By Freya Ensbey.
It is believed by many gourmands that there are three distinguishing cuisines in the world; French, Chinese and Turkish. The reasons behind these three, reigning supreme are said to have stemmed from the availability and variety of ingredients to the area, along with a royal kitchen providing meals to please the king or emperor throughout a long dynastic reign, ensuring the perfection of these dishes over centuries and enduring the test of time.
Originating from the Ottoman Empire as a continuation from Greece, The Balkans, the Caucasus and Middle East, Turkish cuisine has made its own transformation with the influences of many regions and sub-cultures.
From the days of herdsman, the Turkish have been avid consumers of meat and dairy products, seeing yoghurt used in most meals throughout the day. Turkish dishes are usually prepared using simple cooking methods and fresh ingredients with the addition of cinnamon, cumin, coriander, dill, garlic, mint, mustard and onion.
However, you needn’t travel for hours overseas to sample the flavours this cuisine has to offer. So why not whip up a glass of Ayran to sip on as we take you on a Turkish tour across our country.
Known as the original Turkish restaurant of Canberra, Turkish Delight Restaurant set in Belconnen offers locals an insight into the Turkish way of living with an authentic food hall styled with traditional tapestries, high arched cathedral ceilings and communal dining tables. Offering a menu filled with takeaway options, start with an entrée of walnut and roasted capsicum followed by chargrilled options like the lamb and beef kofte balls with onion and herbs.
Sultans Café and Restaurant brings a taste of Turkey to the locals of Maroochydore. Take a seat in the breezy alfresco area and relax on the comfortable couches as you take in the stunning harbour views and dine on creative Turkish fare seen in dishes like lamb shish – tender marinated lamb skewered and served with creamed potatoes, Turkish rice, grilled tomatoes and whole green chilli.
The Sultan’s Table | NSW
For those ravished by hunger, head to The Sultan’s Table in Sydney’s sought after suburb of Enmore to dine on dishes of royal proportions. Take a street side seat to people watch as you tuck into wholesome plates of hand chopped Adana lamb Kebab cooked over charcoal on a flat skewer or perhaps the stuffed cabbage roll with rice, special herbs and spices. Be sure to take away the housemade baklava to enjoy at home for days to come.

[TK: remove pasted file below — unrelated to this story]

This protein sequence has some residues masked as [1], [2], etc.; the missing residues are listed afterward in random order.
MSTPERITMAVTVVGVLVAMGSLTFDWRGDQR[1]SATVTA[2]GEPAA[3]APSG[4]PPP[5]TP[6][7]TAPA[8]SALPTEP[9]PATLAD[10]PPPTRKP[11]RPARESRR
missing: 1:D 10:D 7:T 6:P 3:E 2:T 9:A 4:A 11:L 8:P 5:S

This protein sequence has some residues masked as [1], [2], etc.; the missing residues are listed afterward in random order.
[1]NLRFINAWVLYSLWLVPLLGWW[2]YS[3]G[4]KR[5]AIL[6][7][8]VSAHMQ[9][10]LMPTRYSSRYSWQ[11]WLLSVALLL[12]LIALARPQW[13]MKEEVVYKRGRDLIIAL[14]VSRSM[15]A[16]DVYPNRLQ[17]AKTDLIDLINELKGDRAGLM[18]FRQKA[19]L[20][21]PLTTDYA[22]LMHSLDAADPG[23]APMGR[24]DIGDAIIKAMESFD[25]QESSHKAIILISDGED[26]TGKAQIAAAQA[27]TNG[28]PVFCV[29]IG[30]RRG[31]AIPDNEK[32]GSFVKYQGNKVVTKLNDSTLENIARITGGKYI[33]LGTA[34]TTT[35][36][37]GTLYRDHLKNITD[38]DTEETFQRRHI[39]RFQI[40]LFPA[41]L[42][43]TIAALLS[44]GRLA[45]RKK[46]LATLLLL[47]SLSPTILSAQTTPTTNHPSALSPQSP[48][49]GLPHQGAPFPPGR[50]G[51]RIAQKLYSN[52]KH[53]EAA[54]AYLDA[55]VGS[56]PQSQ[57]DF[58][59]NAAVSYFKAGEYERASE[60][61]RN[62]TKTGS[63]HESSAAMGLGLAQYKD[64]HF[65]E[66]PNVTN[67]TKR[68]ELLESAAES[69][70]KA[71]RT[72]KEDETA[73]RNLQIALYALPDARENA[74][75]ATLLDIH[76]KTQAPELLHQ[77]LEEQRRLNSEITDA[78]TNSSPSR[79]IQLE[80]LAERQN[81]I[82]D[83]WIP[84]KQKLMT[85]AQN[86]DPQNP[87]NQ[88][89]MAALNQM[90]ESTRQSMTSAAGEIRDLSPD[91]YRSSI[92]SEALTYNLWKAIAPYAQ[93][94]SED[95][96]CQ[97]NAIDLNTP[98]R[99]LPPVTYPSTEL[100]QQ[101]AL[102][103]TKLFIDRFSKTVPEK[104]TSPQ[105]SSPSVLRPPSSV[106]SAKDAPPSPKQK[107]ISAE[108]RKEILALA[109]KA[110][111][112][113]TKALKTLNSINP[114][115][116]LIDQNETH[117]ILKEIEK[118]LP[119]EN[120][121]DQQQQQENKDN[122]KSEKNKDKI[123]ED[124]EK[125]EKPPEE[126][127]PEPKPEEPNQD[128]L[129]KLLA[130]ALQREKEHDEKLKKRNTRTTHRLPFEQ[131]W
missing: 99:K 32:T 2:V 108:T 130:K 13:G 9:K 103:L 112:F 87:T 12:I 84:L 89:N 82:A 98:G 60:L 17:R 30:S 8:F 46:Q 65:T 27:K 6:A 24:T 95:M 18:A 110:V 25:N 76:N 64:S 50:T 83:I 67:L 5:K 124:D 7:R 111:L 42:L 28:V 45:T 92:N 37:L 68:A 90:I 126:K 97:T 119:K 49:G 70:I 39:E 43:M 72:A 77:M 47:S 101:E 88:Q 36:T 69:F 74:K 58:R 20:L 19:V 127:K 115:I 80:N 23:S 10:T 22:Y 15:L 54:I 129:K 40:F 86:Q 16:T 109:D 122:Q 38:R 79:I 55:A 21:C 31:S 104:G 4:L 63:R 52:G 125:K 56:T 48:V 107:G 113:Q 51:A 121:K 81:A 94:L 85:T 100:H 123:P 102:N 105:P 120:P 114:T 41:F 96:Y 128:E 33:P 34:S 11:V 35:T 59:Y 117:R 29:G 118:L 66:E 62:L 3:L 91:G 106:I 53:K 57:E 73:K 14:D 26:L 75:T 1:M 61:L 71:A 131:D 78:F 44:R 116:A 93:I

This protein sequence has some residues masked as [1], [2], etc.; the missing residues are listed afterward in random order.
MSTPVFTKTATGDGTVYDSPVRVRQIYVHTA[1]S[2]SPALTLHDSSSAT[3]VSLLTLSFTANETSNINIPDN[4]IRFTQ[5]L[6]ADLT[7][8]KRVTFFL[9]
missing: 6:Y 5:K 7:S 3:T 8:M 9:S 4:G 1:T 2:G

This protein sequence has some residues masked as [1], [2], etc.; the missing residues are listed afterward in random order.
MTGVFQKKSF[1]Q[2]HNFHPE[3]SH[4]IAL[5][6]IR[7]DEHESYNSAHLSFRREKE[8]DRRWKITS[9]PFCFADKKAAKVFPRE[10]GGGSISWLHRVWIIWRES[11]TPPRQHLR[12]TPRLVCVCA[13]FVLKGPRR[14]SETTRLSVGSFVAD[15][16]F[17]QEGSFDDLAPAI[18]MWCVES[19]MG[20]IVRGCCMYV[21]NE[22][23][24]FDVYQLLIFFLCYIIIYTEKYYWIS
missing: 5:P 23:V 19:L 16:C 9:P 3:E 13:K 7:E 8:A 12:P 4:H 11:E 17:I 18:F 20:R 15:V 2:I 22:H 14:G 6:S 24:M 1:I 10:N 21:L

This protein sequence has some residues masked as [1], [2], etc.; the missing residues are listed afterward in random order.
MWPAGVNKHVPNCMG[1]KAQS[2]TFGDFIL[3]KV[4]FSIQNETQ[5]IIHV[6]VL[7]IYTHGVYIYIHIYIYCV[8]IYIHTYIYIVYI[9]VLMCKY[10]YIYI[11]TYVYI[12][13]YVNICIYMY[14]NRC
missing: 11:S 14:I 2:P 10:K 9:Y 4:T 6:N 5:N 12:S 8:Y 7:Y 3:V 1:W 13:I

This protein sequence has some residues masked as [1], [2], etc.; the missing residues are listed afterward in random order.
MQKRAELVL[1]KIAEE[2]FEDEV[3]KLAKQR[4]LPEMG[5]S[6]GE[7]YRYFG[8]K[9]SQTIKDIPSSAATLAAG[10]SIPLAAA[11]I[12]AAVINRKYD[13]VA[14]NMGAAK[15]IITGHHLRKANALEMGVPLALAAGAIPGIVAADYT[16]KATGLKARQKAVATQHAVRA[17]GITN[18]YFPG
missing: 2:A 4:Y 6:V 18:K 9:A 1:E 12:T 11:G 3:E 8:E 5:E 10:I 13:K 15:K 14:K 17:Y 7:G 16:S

Tulum Restaurant | VIC
For a finer dining experience, take to Balaclava in Melbourne’s southern suburbs to discover Tulum Restaurant. Guests are greeted with a modern interior designed with potted greenery, fresh white walls and turquoise scallop tiling, making for a relaxed and stylish space to enjoy shared mezze plates like Kuzu Salata with lamb and eggplant salad, finished nicely with a night cap of Turkish coffee and pumpkin candy with smoked Tahini and cinnamon walnut mousse.
Sephardim | NSW
Take a tantalising food journey along the ancient trading routes of the Sephardic and Moors at Sephardim restaurant, tucked just around the corner from The Esplanade in Warners Bay. Be seated in the stylish dining room with geometric blue tiling and dark timbers, creating the perfect atmosphere to share in mezze plates with friends with options like the chargrilled lamb kofte balls or halloumi with roasted pepper and tomato salsa.
Anatolia Clemton Park | NSW
Follow the neon red sign into Anatolia Clemton Park to discover a trendy space creating a jazzy vibe with sleek black furniture, black wall tiling and a feature wall portraying an airbrushed monotone mural of Istanbul. Book yourself in for a Shisha session and puff your way to Turkey as you dine on Mercimek (lentil soup) with a side of dolmades and yoghurt dipping sauce or perhaps a plate of savoury, buttery gozleme.
So why not embrace the Turkish style of living by eating in season, eating local and eating together. For the inspired who want to give Turkish cooking a go at home, visit here for our top Turkish recipes.